A number of Internet news sites have claimed that Microsoft and Sony will take the wraps off their next generation console offerings at events next spring - but what exactly might be shown is not discussed.
Rumour reporting site C&VG was first out of the blocks with a story stating that Microsoft will show its next console, allegedly codenamed 'Xenon', at the Game Developers Conference in San Jose next March - ahead of Sony unveiling the PS3 at E3 in May.
It's not unlikely that Microsoft would choose GDC as the venue for its first official talk about the successor to Xbox, since the original announcement of its entry into the console market was made by chairman Bill Gates at GDC in March 2000 - almost exactly 20 months before the Xbox launched in North America.
However, it's extremely unlikely that any seriously useful information about Xenon will emerge from GDC next March, even if Microsoft does choose to announce the system there. At present it's expected that Xbox's successor will appear in late 2005, which would fit with the original timescale between GDC 2000 and the Xbox launch in November 2001 - but it's worth remembering what exactly Microsoft did announce at GDC 2000.
The Xbox product presented at that original conference had no final specifications, no software and no proper real-time demos. The prototype model presented was a PC running the very first Nvidia NV15 prototype silicon and encased in a large chrome-finish 'X', and at this point AMD was on board to make the CPU for the system. The demo reel included footage of Afro Thunder from Midway's Ready 2 Rumble talking about the power of Xbox animation. In the end, Ready 2 Rumble never actually appeared on the Xbox console.
So effectively, Microsoft's GDC 2000 presentation was a lot of sound and fury, but signified nothing - and we'd expect much the same from any announcement at GDC next March, partially because it's such a long time before the launch of the console, but mostly because a fact-heavy Xenon announcement now would be extremely damaging to the ongoing sales of the Xbox. It's generally accepted that the announcement of a successor is the death knell for an existing product, and announcing Xbox 2 at GDC would effectively give Xbox a two-year lifespan - not exactly impressive for a game console, and tantamount to an admission of defeat in the current generation on Microsoft's part.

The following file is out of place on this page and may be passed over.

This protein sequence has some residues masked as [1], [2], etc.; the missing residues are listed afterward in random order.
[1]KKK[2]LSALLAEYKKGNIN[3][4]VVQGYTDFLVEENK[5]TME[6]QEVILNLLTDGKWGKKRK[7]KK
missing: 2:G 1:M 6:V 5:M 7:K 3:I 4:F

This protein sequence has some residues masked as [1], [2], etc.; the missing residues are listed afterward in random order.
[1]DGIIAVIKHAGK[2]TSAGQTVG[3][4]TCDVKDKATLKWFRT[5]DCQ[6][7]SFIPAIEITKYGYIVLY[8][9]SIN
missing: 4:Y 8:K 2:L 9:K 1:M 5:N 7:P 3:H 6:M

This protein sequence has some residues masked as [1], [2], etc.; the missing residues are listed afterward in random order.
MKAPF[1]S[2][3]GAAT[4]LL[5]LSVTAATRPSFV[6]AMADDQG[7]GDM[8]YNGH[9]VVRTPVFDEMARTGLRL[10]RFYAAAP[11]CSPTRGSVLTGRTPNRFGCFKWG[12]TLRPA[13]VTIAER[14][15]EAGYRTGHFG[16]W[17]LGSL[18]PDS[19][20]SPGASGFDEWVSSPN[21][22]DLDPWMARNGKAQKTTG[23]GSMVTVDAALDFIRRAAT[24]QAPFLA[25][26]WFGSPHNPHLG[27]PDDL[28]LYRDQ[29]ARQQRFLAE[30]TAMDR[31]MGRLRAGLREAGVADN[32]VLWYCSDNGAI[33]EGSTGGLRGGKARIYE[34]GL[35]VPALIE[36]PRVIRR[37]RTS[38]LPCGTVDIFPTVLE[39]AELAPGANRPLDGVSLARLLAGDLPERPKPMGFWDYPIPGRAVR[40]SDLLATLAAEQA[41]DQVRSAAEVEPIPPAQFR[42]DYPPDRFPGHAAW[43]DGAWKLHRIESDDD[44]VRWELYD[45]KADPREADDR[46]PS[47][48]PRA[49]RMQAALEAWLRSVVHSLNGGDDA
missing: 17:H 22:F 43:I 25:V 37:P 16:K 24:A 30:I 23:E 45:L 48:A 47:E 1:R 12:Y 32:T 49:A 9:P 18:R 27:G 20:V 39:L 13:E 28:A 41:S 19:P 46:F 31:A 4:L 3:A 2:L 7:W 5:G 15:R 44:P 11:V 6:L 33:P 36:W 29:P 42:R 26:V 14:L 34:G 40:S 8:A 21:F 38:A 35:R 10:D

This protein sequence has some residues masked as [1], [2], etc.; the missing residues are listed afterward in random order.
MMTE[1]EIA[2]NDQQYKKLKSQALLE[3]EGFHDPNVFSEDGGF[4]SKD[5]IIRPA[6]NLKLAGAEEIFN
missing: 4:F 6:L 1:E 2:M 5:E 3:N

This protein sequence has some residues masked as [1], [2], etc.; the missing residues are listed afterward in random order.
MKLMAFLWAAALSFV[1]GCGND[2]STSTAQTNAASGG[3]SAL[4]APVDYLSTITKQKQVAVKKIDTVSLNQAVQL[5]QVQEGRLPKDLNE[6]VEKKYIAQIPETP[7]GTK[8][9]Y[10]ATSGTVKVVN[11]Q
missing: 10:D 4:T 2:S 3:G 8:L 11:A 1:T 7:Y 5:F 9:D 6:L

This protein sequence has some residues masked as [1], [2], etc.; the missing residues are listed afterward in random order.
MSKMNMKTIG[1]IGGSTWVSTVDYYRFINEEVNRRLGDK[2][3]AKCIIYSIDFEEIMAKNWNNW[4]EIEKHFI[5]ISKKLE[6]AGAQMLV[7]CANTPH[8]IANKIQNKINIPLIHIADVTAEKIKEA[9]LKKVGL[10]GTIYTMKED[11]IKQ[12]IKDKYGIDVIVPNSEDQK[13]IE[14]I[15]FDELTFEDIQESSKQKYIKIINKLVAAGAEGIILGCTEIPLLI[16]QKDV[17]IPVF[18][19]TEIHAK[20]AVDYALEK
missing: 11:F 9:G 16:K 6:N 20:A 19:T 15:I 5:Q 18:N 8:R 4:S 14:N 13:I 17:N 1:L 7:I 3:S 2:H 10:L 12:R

Although C&VG's report is full of sensationalist hyperbole about the possible unveiling, there's nothing there to suggest that the Xenon showing at GDC will be substantial. "The plan is to talk specs and show early tech demos [of Xbox 2] at a US event next Easter," according to one of the site's "senior sources" - all of whom remain unnamed, without even a hint as to which industry sector they originate from. So then, we can expect to learn at GDC that IBM is making the CPU and it's PowerPC based, and that ATI will be making the GPU and basing it on the next generation of its Radeon chipsets. Surprise, surprise.
The other, more interesting, suggestion carried by C&VG - and echoed credulously by a number of other sites, although similarly without offering any reasoning or corroboration - is that Sony will unveil the PlayStation 3 at E3 next May, effectively making Microsoft's GDC unveiling into an early spoiler for its biggest rival.
However, it seems supremely unlikely that the PlayStation 3 will be present at E3 in any material form, not least because Sony generally announces new products at shareholder meetings in Japan rather than at overseas trade shows - with the E3 2003 announcement of the PlayStation Portable being the sole exception in recent years.
The PlayStation Portable is the other reason we're confident that the PS3 won't make any showing at E3. Sony has announced that it plans to show off final PSP hardware for the first time in Los Angeles next May, and it's incredibly unlikely that the Japanese giant would want talk of the PlayStation 3 - which is probably still two years off - to overshadow the world's first proper glimpse at its first handheld console, which launches in Japan in late 2004.
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